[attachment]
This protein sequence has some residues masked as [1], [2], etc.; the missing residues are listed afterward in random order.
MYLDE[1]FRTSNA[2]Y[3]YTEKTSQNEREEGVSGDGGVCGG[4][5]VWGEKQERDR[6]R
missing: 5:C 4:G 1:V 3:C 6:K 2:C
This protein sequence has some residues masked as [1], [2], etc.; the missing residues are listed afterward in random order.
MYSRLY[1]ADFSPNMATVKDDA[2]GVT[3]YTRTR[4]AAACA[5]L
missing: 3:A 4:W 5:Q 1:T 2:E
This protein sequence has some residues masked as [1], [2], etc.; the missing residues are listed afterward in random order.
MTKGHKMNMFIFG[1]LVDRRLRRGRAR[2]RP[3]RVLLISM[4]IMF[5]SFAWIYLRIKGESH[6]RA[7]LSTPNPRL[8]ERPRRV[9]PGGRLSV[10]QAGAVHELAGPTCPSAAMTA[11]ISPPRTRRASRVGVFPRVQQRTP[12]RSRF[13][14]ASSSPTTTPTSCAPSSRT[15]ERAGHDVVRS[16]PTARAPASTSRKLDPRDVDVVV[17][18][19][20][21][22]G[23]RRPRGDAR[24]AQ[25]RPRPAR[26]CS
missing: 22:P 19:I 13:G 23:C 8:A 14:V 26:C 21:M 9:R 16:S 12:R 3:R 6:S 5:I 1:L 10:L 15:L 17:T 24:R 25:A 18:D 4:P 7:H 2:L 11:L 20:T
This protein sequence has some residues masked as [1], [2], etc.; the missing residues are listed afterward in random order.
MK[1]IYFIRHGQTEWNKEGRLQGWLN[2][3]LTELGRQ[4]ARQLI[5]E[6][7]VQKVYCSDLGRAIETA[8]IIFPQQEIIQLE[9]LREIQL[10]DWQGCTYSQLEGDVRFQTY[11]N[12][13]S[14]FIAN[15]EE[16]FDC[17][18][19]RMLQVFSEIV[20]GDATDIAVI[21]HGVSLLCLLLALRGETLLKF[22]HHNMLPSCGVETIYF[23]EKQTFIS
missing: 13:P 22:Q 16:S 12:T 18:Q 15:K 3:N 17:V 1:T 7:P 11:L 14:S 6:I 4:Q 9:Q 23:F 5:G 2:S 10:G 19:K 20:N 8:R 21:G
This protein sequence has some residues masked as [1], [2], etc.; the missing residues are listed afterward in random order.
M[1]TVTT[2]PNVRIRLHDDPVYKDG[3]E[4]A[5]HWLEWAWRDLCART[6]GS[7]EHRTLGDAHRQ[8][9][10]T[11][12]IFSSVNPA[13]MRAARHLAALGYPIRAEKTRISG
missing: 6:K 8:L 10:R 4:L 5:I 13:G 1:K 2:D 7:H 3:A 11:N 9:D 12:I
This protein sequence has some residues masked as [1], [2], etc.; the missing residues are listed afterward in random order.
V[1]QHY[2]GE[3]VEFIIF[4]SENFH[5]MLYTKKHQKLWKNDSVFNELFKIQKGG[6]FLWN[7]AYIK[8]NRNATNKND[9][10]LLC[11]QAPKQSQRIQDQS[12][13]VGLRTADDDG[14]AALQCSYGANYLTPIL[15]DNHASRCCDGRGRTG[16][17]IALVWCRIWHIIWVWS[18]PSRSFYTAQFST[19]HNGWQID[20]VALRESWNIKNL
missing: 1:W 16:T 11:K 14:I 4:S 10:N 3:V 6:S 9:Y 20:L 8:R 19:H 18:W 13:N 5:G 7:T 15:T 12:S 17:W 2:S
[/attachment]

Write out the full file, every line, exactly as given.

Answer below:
This protein sequence has some residues masked as [1], [2], etc.; the missing residues are listed afterward in random order.
MYLDE[1]FRTSNA[2]Y[3]YTEKTSQNEREEGVSGDGGVCGG[4][5]VWGEKQERDR[6]R
missing: 5:C 4:G 1:V 3:C 6:K 2:C
This protein sequence has some residues masked as [1], [2], etc.; the missing residues are listed afterward in random order.
MYSRLY[1]ADFSPNMATVKDDA[2]GVT[3]YTRTR[4]AAACA[5]L
missing: 3:A 4:W 5:Q 1:T 2:E
This protein sequence has some residues masked as [1], [2], etc.; the missing residues are listed afterward in random order.
MTKGHKMNMFIFG[1]LVDRRLRRGRAR[2]RP[3]RVLLISM[4]IMF[5]SFAWIYLRIKGESH[6]RA[7]LSTPNPRL[8]ERPRRV[9]PGGRLSV[10]QAGAVHELAGPTCPSAAMTA[11]ISPPRTRRASRVGVFPRVQQRTP[12]RSRF[13][14]ASSSPTTTPTSCAPSSRT[15]ERAGHDVVRS[16]PTARAPASTSRKLDPRDVDVVV[17][18][19][20][21][22]G[23]RRPRGDAR[24]AQ[25]RPRPAR[26]CS
missing: 22:P 19:I 13:G 23:C 8:A 14:V 26:C 21:M 9:R 16:S 12:R 3:R 6:S 5:I 1:L 10:L 15:L 17:T 24:R 25:A 18:D 4:P 7:H 2:L 11:L 20:T
This protein sequence has some residues masked as [1], [2], etc.; the missing residues are listed afterward in random order.
MK[1]IYFIRHGQTEWNKEGRLQGWLN[2][3]LTELGRQ[4]ARQLI[5]E[6][7]VQKVYCSDLGRAIETA[8]IIFPQQEIIQLE[9]LREIQL[10]DWQGCTYSQLEGDVRFQTY[11]N[12][13]S[14]FIAN[15]EE[16]FDC[17][18][19]RMLQVFSEIV[20]GDATDIAVI[21]HGVSLLCLLLALRGETLLKF[22]HHNMLPSCGVETIYF[23]EKQTFIS
missing: 13:P 22:Q 16:S 12:T 18:Q 15:K 3:N 17:V 1:T 7:P 11:L 14:S 6:I 4:Q 9:Q 23:F 5:G 2:S 10:G 19:K 20:N 8:R 21:G
This protein sequence has some residues masked as [1], [2], etc.; the missing residues are listed afterward in random order.
M[1]TVTT[2]PNVRIRLHDDPVYKDG[3]E[4]A[5]HWLEWAWRDLCART[6]GS[7]EHRTLGDAHRQ[8][9][10]T[11][12]IFSSVNPA[13]MRAARHLAALGYPIRAEKTRISG
missing: 6:K 8:L 10:R 4:L 5:I 13:G 1:K 2:D 7:H 3:A 11:N 9:D 12:I
This protein sequence has some residues masked as [1], [2], etc.; the missing residues are listed afterward in random order.
V[1]QHY[2]GE[3]VEFIIF[4]SENFH[5]MLYTKKHQKLWKNDSVFNELFKIQKGG[6]FLWN[7]AYIK[8]NRNATNKND[9][10]LLC[11]QAPKQSQRIQDQS[12][13]VGLRTADDDG[14]AALQCSYGANYLTPIL[15]DNHASRCCDGRGRTG[16][17]IALVWCRIWHIIWVWS[18]PSRSFYTAQFST[19]HNGWQID[20]VALRESWNIKNL
missing: 1:W 16:T 11:K 14:I 4:S 10:N 3:V 6:S 9:Y 20:L 8:R 19:H 18:W 13:N 5:G 7:T 15:T 12:S 17:W 2:S